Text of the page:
|By Adam Jourdan and Jackie Cai1/4 |By Adam Jourdan and Jackie Cai
|By Adam Jourdan and Jackie Cai2/4 |By Adam Jourdan and Jackie Cai
|By Adam Jourdan and Jackie Cai3/4 |By Adam Jourdan and Jackie Cai
|By Adam Jourdan and Jackie Cai4/4 |By Adam Jourdan and Jackie Cai
By Adam Jourdan and Jackie Cai
SHANGHAI (Reuters) - At the end of Philippines President Rodrigo Duterte's landmark visit to China last month, he held a brief private meeting with a businessman who may have played a crucial role in improving ties between the two nations.
Huang Rulun, a rags-to-riches Chinese billionaire funding two huge drug rehabilitation centers in the Philippines, has been held up by Duterte as a symbol of the relationship between the two nations.
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Born to a poor family in coastal Fujian province, Huang was a small-time businessman in the Philippines in the 1980s. He spent five years in Manila's Chinatown district, Binondo, before returning home to found a construction company, Century Golden Resources Group, according to the company's web site.
Huang has a "strong emotional connection" with the Philippines, the company said.
According to its web site, privately-held Century Golden now employs 20,000 people and posted close to $5 billion turnover last year. It owns 20 five-star hotels and 10 shopping malls, including the major Century City complex in Beijing.
Huang maintains a relatively low profile in Beijing, although he has extensive political contacts in his home province of Fujian, said a source who knows the businessman well.
He seems to have hit it off with the Philippines president. After a meeting with Huang, Duterte said that being able to meet him made his October visit to China "more complete," according to a statement from Century Golden.
Duterte also said the Philippines "needs friends like Huang", the company said.
The meeting took place at the Grand Hyatt Hotel in Beijing the day after Duterte declared a "separation" from the United States and a realignment of his nation's foreign policy towards China. He has since back-tracked, and said he was merely pursuing a more independent foreign policy by strengthening ties with China.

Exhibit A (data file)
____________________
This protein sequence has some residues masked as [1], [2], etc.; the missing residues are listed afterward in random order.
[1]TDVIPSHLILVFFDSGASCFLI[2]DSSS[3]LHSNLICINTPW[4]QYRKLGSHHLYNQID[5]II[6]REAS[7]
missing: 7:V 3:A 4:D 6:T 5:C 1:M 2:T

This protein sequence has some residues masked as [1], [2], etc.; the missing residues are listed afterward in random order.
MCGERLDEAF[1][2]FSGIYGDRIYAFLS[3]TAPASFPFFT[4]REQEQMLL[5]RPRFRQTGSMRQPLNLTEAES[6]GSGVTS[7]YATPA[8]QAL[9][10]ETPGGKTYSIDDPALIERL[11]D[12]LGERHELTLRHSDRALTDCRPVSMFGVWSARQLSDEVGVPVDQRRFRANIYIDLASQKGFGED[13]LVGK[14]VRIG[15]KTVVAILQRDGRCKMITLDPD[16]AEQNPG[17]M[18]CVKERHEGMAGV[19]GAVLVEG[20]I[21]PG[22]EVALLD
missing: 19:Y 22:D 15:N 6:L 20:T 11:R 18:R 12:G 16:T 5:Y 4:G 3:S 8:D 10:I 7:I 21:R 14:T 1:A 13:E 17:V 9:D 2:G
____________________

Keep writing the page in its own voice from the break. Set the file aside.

For the Philippines leader, Huang's support for the rehabilitation centers is in sharp contrast to the criticism of Duterte's drugs war by the United States and other Western nations.
China, Duterte said, had offered help "without boasting, without news, without publicity".
"This is how you treat your friends," he said in a speech. "You do not go about reprimanding."
At least 2,300 people, mostly small time addicts and peddlers, have been killed in the Philippines since Duterte took office four months ago and started the crackdown.
About 700,000 addicts have registered with Philippine authorities but the country has few facilities to treat them.
Huang has said he will fund two 10,000-bed rehabilitation centers for drug addicts.
"Drugs have always been a public hazard worldwide," he said in comments emailed to Reuters by a company official. "They hurt people's bodies and disrupt social order."
It is unclear how much he is spending on the centers, whether he will pay for all recurring costs or just the cost of building them, or whether he will receive anything from Manila in return.
Huang declined to be interviewed for this story but has portrayed himself to Chinese media as a clean-living philanthropist and says he is funding the centers to improve ties between the two countries.
"As long as the Philippine government maintains a friendly relationship with China, I am very happy to invest in the Philippines," Huang was quoted as saying by China's state-run Global Times newspaper in October.
"I don't gamble, I don't whore and I don't do drugs," he told the official Securities Daily newspaper in 2013. "Me and my son together can't spend away all my money through our lives. So why not use it to do something meaningful."
Huang, a school drop-out, was a small-time trader in Manila and made "a modest fortune", according to The Philippine Star newspaper. It was not clear what he traded. According to Forbes magazine, he is now worth about $3.6 billion.
Century Golden was one of 17 firms and individuals who made payments to Bai Enpei, the former Communist Party boss of southwestern Yunnan province, in return for favors, according to online court documents from a major corruption case in China earlier this year.
It was not immediately clear if Century Golden faces any further legal proceedings. Huang himself was not named.
Court officials declined comment. Officials at Century Golden also declined to comment on the case.
Huang has been among China's top six philanthropists named by the Hurun Report since it began publishing a list of top donors in 2012, and donated an estimated $125 million in 2015. According to Hurun, the money was donated to education, infrastructure and social welfare projects.
Prior to the Beijing meeting, Huang has seen Duterte three times in recent months to discuss what he could do in the Philippines, according to government officials.
Philippines Health Secretary Paulyn Jean Rosell-Ubial said Huang came up with the idea for funding the rehabilitation centers after meeting Duterte at the presidential palace in July.
"He seems very simple and unassuming. He is mild mannered and seem very kind. He is sincere in helping the Philippines," Ubial told Reuters.
($1 = 6.7392 Chinese yuan renminbi)
(Reporting by Jackie Cai and Adam Jourdan in SHANGHAI, Karen Lema in MANILA and Benjamin Kang Lim in BEIJING; Editing by Raju Gopalakrishnan)